Yesterday more tool acquisition, this time a workbench. Ostensibly another Boeing cast-off this thing is HEAVY duty, solid steel, long seam welds and a 3/8" steel top and 1/4" steel back. No, you aren't seeing it wrong, it's sitting on its side in my garage. My initial plan was to cut the back off of this thing and turn the back into a drop-leaf I could attach to the bench and ~double my work bench size. But whoever built this thing was NOT messing around. First I went after the welds with the grinder and opening up a gap big enough to insert a chisel into I did and then hit it with a 5-pound deadblow hammer. I succeed in...scooting the table across my garage floor. More grinding try again, nope. After 20 minutes of working it over with a grinder and getting nowhere, I concluded I wasn't going to cut through the welds anytime soon. I tried the sawzall with a metal blade next and succeeded in ruining two blades and scuffing up the paint. So, I decided to go after it with the Oxy-Gas torch and cranked it up and went at it. I cut through one side of the angle holding the back on, then started to cut through the other and it wouldn't get through. As I looked, whoever did this used four pieces of steel, two pieces of 3/8" plate and two pieces of angle to weld it all together with full and thorough seam welds. I could cut through it at the cost of about two tanks of gas to do it, which isn't worth it to me.

So....I decided that the back of this thing was just fine. I ordered some casters for it and will mount them and tip it over and have a workbench with a tall, very strong, back to it.


So back to the Sunbeam. I'm prepping for media blasting, so I started by removing some emblems, the rear bumper, and the trunk lid:


I crawled under the car looking for any rust just poking around. As I scooted back under the car, I looked at the rear axle, something I had never done before. And realized that the clearance between the axle and the well that holds the spare tire in the trunk is pretty small. In fact this blue line is ~2".

This made me think...I want to run a 7" Winter's Quick Change...but will it fit? So I looked up the dimensions (thanks to Winter's for diagraming them in their catalog). I drew out a little square template and crawled back under the car and there is no way. I need 3-3.5" of more clearance past what is there. That presents a bit of a problem, because where am I going to get that kind of clearance? I mulled this over for awhile, thought of scrapping the QC rear end and going with a light weight 9", costs are similar, but the 7" Quick Change is about 20 pounds lighter than a 9" and with the car being used as a HDPE, Autocross, and Time Trial car I wanted the versatility of swapping ratios quickly for different track configurations.

What did occur to me though and knowing myself, if it's not easy to do something, I'm less likely to do it. And I know myself, having to crawl under the car on hot pavement to swap rear end gears isn't the most enticing thing to do. But you know what is easier? If I can do the work from inside the trunk.

Wouldn't you know...somewhere along the line someone used a floor jack to jack the car up and smooshed in the sheet metal around the spare tire:

I hammered this back down earlier today when I could get good leverage on it, but in doing so found there are some rust pinholes forming and some cracks from this older damage:

AND that's almost exactly where the rear end would need clearance in the trunk.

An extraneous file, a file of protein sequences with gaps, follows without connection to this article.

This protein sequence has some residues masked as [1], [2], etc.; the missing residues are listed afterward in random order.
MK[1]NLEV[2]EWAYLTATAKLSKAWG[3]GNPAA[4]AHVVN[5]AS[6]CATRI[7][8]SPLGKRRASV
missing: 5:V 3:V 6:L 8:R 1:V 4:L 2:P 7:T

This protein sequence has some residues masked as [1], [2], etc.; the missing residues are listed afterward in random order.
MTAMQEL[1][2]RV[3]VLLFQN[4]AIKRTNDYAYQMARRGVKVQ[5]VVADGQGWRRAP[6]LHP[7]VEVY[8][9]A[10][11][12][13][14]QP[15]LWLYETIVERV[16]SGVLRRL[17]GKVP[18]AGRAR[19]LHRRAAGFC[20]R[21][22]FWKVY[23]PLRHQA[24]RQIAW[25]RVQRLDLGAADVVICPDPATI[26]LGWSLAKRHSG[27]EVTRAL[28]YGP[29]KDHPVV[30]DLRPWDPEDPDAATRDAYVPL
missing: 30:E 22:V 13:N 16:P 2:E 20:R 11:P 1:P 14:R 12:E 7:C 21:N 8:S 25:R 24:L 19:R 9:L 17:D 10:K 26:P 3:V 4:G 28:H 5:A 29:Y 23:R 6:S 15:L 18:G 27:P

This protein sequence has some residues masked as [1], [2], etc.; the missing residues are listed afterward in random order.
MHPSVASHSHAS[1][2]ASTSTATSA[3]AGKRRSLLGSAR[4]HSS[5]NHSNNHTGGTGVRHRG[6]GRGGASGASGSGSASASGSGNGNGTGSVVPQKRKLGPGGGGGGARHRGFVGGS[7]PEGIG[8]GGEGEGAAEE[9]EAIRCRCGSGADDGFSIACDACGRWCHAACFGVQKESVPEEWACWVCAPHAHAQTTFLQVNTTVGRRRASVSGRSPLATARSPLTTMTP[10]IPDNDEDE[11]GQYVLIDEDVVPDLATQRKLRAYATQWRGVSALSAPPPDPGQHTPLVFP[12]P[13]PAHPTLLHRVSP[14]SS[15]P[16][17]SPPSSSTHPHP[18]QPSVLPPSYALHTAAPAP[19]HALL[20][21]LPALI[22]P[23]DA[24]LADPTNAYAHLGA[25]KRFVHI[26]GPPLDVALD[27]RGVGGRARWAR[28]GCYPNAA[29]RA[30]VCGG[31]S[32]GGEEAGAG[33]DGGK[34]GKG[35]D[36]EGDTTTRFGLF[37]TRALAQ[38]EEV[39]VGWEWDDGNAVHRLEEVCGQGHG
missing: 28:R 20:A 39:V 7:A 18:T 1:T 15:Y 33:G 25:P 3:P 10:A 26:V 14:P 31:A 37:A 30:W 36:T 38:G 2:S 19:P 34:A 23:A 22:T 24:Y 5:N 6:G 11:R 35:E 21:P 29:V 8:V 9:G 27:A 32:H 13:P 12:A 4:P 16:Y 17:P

So, I think the answer is sort of obvious...cut out the bad metal, slot the rear end in place, built an easily removed box that I can get to the rear gears from above. I maybe have to raise the rear end a bit, lowering the car an inch isn't a problem, I'll be running 2" smaller diameter tires over stock, so dropping it a bit would make it look better anyway.

DocRob Reader
8/19/21 3:30 p.m.

Pretty low key weekend last weekend - no real progress this week, except to work on some more disassembly. Feeling under the weather and have to go in for a COVID test tomorrow (hopefully it's seasonal allergies and not the 'Vids).


Last weekend's project was mostly to get my workbench on casters and painted. I rattle canned it with Rustoleum. I may eventually sand the bench top all the way down and throw a good quality enamel on it. But for now a semi-gloss white works fine.



Perfect space for hardware bins too:

Got some shop lights hung up for some extra lighting...and had to break out the big guns to bust loose the bolts holding the old 3-point shoulder belts in place. Yes, I could have used an air tool, but where is the fun in that?

SanchinMiata Reader
8/20/21 11:29 a.m.

Re: steering, I seem to recall that my Tiger had very odd Ackerman behavior- reversed angles led to some, ahem, interesting handling dynamics. The steering in the Alpine actually worked better...

DocRob Reader
8/29/21 4:17 p.m.

Still recovering from whatever was beating me up. I had two negative COVID PCR tests. So, it wasn't that, but whatever it was, I'm still running about 90% or so.

In the meantime, mounted my jigging block to the workbench and took a moment to measure the english wheel mounts...turns out it was perfect...


And what build thread is complete without some divergence? I need a good commuting vehicle from the house to the ferry and ferry to the office and vice versa...so I pick this up in a couple of weeks:

2013 Genuine Stella 4-stroke/4-speed with a Pinasco exhaust already installed. Nothing serious is happening to this. Planning to remove the racks, perform some basic maintenance, install some fresh tires and ride. But it means a side track, because I never bothered actually getting a motorcycle endorsement on my license before. Oh well, should be fun!